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3. Research Projects

In this section an overview of the most important on-going projects is given. Information concerning recently-completed projects can be obtained from the publication lists of sections 4.1 and 4.2. Please note that the following contributions should not be cited.

3.1 Physical Properties of Solids

An understanding of the interior of the Earth cannot be gained from direct observations; instead it must come from a combination of disciplines. Researchers within the Geoinstitut seek to constrain the physical, mechanical and chemical properties of minerals that are likely to occur within the Earth's mantle through experimental studies.

In order to develop an understanding of the structure of the deep Earth and the processes that occur within it, one must have a clear understanding of the structures of individual minerals on the atomic scale. Atomic arrangements generally vary in response to pressure and temperature and may lead to phase transitions or changes in local structure of minerals. Detailed studies of the atomic arrangements of potential mantle minerals are of fundamental importance as the structure within a solid determines its physical, mechanical and chemical properties.

Laboratory measurements of the physical properties (e.g., elastic and electrical properties of mantle minerals collected as a function of pressure, temperature, composition and microstructure) provide the information necessary to derive mineralogical and geochemical models of the Earth's mantle. These types of measurements, which form a significant component of the work performed within the Geoinstitut, are also crucial in providing us with information that will lead to an improved understanding of the rheological behavior of the Earth.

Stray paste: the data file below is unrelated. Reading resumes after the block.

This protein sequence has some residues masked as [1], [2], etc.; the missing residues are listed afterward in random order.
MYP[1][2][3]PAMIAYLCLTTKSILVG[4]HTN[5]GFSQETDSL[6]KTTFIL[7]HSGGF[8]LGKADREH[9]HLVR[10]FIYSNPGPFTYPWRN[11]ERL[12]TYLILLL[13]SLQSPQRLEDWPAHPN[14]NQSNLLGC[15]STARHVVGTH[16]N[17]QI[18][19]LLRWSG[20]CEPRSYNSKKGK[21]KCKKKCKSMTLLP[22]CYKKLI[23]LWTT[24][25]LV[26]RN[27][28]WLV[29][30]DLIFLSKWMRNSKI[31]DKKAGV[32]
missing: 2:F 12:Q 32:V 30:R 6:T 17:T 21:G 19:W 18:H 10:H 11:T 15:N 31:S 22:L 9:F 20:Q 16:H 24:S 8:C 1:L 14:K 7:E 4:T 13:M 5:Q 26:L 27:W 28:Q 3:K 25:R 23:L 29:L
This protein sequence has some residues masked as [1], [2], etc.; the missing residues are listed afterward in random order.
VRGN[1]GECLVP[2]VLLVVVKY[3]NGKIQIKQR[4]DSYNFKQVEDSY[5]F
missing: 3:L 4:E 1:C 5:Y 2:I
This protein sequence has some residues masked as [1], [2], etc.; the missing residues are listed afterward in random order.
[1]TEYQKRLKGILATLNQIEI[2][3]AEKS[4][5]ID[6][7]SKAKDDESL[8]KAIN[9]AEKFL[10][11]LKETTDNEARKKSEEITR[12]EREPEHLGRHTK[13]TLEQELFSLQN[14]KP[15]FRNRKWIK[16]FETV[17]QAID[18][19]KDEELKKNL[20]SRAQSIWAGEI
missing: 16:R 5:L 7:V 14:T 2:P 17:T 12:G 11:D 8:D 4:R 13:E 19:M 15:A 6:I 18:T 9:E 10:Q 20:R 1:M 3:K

Although rheology is one of the most important physical properties that controls mantle convection, the rheological properties of most mantle minerals are very poorly known. The installation of a Paterson deformation apparatus and a new scanning electron microscope in the Geoinstitut within the last year has strengthened dramatically the ability to measure the rheological properties of Earth materials. The combination of these two pieces of equipment enable well-constrained studies of the rheological behavior of materials and the subsequent study of the crystallographic preferred orientations within samples deformed in well defined geometries. The innovative high pressure experimental methods developed at the Geoinstitut within the last 4-5 years continue to place constraints on the rheology of materials under the pressures and temperatures of the Earth's mantle, most specifically with information about the active dislocation slip systems and changes in deformation mechanisms that may occur with increasing pressure.

Bayerisches Geoinstitut, Universität Bayreuth, 95440 Bayreuth, Deutschland
Tel: +49-(0) 921 55 3700 / 3766, Fax: +49-(0) 921 55 3769, E-mail: bayerisches.geoinstitut(at)